American congressional representatives from Miami, Ros Lehtinen and
Diaz Balart, whine openly that Bush won't take their calls demanding a
swift end to the Cuba problem once and for all.

In Miami all those NGOs sucking at the teats of AID and NED to keep
their anti-Castro industry going, along with their comfortable life-
styles, will have to go back to their computers and draw up new plans
for civil society in Cuba. They'll have to look for ways to salvage
their counterpart fronts across the straits and for more Cubans with
few enough scruples and just enough self-destructive instincts to take
their money.

Over here in Havana, James Cason would do well to slip away on
consultations back at the State Department and quietly retire. He did,
after all, get 75 of "our guys" put away, some for quite a while, and
all the anti-Cuban propaganda dividend flowing from his service to
Reich in no way compensates. He's finished in the Foreign Service even
though he was carrying out Reich's orders, for Cason, not Reich, is
the one who'll take the fall. Then again he might just find a fat new
anti-Cuba career with one of the Miami NGOs.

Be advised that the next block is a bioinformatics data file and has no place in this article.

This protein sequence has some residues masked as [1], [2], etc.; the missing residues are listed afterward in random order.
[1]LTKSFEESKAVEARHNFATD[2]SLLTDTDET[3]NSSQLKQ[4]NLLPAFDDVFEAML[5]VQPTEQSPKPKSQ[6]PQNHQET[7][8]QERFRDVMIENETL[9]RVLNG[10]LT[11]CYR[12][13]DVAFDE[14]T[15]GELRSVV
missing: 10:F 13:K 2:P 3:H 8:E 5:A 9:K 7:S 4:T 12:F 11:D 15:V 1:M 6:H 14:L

At the U.S. Interests Section, State, AID and CIA officers will now
have to start beating the bushes for new blood, sending names and
background information for security clearances on people willing to
work with the Miami NGOs following in the footsteps of the 75, and the
Cuban security service will surely oblige with promising candidates as
they always have in the past.

And the rest of us?

The threat of war in Cuba from Bush and his coterie of crusaders, all
of them crazed with hubris after Iraq, is real. A military campaign
against Cuba, coinciding with the already-underway 2004 electoral
campaign, may be the only way he can hope to finally get himself
elected, even if only for his second term. And every day the economy
is working against him with no signs of improving for 2004. He knows
the economy in '92 did his father in, and he may conclude that
fulfilling his divine mission to extend U.S. military control of the
world will need a crisis very close to home.

The time to mobilize against that war is now, and not a day can be
lost.